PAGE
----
Relevance a key theme at Canadian Digital Dealer 5

At Canadian Digital Dealer 5 in Toronto on February 20, TADA donated $2500 to Holland Bloorview Kids Rehabilitation Hospital on behalf of Q107 radio host John Derringer. (Left to right), Todd Bourgon, Executive Director, TADA, Larry Lantz, President, Hanover Honda, Tony Del Gobbo, President, Newmarket Hyundai, Susan Gubasta, President, Mississauga Toyota, John Derringer, Q107 and Alison Gittins, Community Engagement Coordinator, Holland Bloorview Kids Rehabilitation Hospital

At Canadian Digital Dealer 5 in Toronto on February 20, TADA donated $2500 to Holland Bloorview Kids Rehabilitation Hospital on behalf of Q107 radio host John Derringer. (Left to right), Todd Bourgon, Executive Director, TADA, Larry Lantz, President, Hanover Honda, Tony Del Gobbo, President, Newmarket Hyundai, Susan Gubasta, President, Mississauga Toyota, John Derringer, Q107 and Alison Gittins, Community Engagement Coordinator, Holland Bloorview Kids Rehabilitation Hospital

On February 19 and 20, the Trillium Automobile Dealers Association (TADA) hosted its fifth Canadian Digital Dealer conference, which once again took place in Ottawa and Toronto. Given the pace of change in automotive retailing, it was interesting to see just how things have developed in the digital marketing sphere, even within the last six months. At the Toronto event on February 20, hosted at the Paramount Event Venue in Vaughan, Ont., a good number of attendees were first timers, indicating that more and more dealerships are looking to gain from the valuable information and insight these events can offer.


Joe Webb

Canadian Digital Dealer is known for bringing in some major industry experts from both sides of the border and this time was no exception. Kicking things off was Joe Webb, CEO of DealerKnows. Webb started his company after his own experiences working in a dealership. In his presentation entitled Process makes Perfect he talked about the importance of business development centres (BDCs) and why it’s not about just generating a response to customer enquires but a relevant response. He also emphasized the importance of video and texting to reach out and grab consumers’ attention. “People are looking for transparency and answers,” he said. “We have to do a good job and we have to have a personal response. You need to give them a reason to visit you and not somebody else.”

Webb also said that dealers can also mystery shop to really judge the performance of their sales teams. “Know what they are sending out on your behalf,” he said, “figure out what you are known for in the marketplace. Any benefit customers will assign monetary value to will help you understand what the value proposition is.”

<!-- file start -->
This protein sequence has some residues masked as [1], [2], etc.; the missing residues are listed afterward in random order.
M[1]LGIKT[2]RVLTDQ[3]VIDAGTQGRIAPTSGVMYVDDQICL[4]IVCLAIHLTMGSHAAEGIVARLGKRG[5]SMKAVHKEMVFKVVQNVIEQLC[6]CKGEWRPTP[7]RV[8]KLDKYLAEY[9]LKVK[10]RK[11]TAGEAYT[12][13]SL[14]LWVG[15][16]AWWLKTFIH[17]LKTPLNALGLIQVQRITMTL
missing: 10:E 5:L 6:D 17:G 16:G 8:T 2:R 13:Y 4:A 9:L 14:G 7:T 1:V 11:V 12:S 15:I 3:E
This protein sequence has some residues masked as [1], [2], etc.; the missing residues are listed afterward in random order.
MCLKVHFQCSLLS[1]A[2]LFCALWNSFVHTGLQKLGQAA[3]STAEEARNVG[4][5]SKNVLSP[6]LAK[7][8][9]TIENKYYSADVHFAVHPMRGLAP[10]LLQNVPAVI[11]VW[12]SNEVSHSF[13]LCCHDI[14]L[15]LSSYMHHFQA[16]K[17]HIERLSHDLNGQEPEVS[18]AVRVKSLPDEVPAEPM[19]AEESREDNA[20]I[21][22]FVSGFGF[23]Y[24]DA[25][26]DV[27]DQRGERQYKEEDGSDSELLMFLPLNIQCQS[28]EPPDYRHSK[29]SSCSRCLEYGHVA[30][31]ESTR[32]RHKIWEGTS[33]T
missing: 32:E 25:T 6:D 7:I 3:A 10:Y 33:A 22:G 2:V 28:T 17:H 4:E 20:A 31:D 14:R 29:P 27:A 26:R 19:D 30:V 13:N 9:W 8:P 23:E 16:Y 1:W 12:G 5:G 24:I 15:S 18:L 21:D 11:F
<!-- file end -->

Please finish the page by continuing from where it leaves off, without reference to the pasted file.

Webb said that a lot of the time, sales managers aren’t really taking an active role in the process of following up leads and turning those leads into customers. He also said that to be really effective, staff need to be held accountable but also empowered to manage the relationship process with customers. He also acknowledged that it was important to recognize specific skills that staff members have. “People have specialties, find out what they are and don’t just dump tasks onto one individual. Build teams around you to help win the online war with customers.”

Jim Flint, President and Founder of Local Search Group focused on the Moneyball Theory of Management, instigated by Billy Beane, General Manager of the Oakland A’s baseball team and how it can be applied to automotive retailing. He talked about how the Internet has changed the purchase funnel. “There has been an explosion at the top of the funnel but today, the middle looks more like an hourglass, which means leads are tougher to come by. How you handle those leads will determine how you will sell cars.”


Jim Flint

Flint showed some clips of the film Moneyball, based on Beane’s story and the subsequent book by Michael Lewis. He referred to a quote in the film by Peter Brand (played by Jonah Hill), the young Yale graduate Beane hires, in which Brand says “you’re goal shouldn’t be to buy players, it should be to buy wins. And in order to buy wins, you need to buy runs.”

Flint cited that with limited resources, Beane and his team had to allocate them as intelligently as possible in order to achieve the results they were looking for. He says the exact same is true when it comes to auto retailing. Flint pointed to a Internet spending chart and how different dealers allocate their resources. “Selling more cars doesn’t necessarily translate into making more money,” he said. “This is probably the most dramatic evidence of understanding where your overall investment is going.”

He said dealers need to understand that today, the growth in mobile users means dealers need to optimize their digital marketing to mobile platforms and that Vehicle Detail Pages (VDPs) have a greater resonance with Internet shoppers than ever before. He also noted that traditional media still has a role to play and that an integrated strategy, whereby dealers use traditional media to push to their websites, will help them be more successful in reaching their target audience. Flint also said that dealers need to take advantage of their local market. “The difference maker (for the customer) is your brand, your vehicle models, your market. There is no greater place to be than automotive retail because as the game changes it keeps generating opportunities.”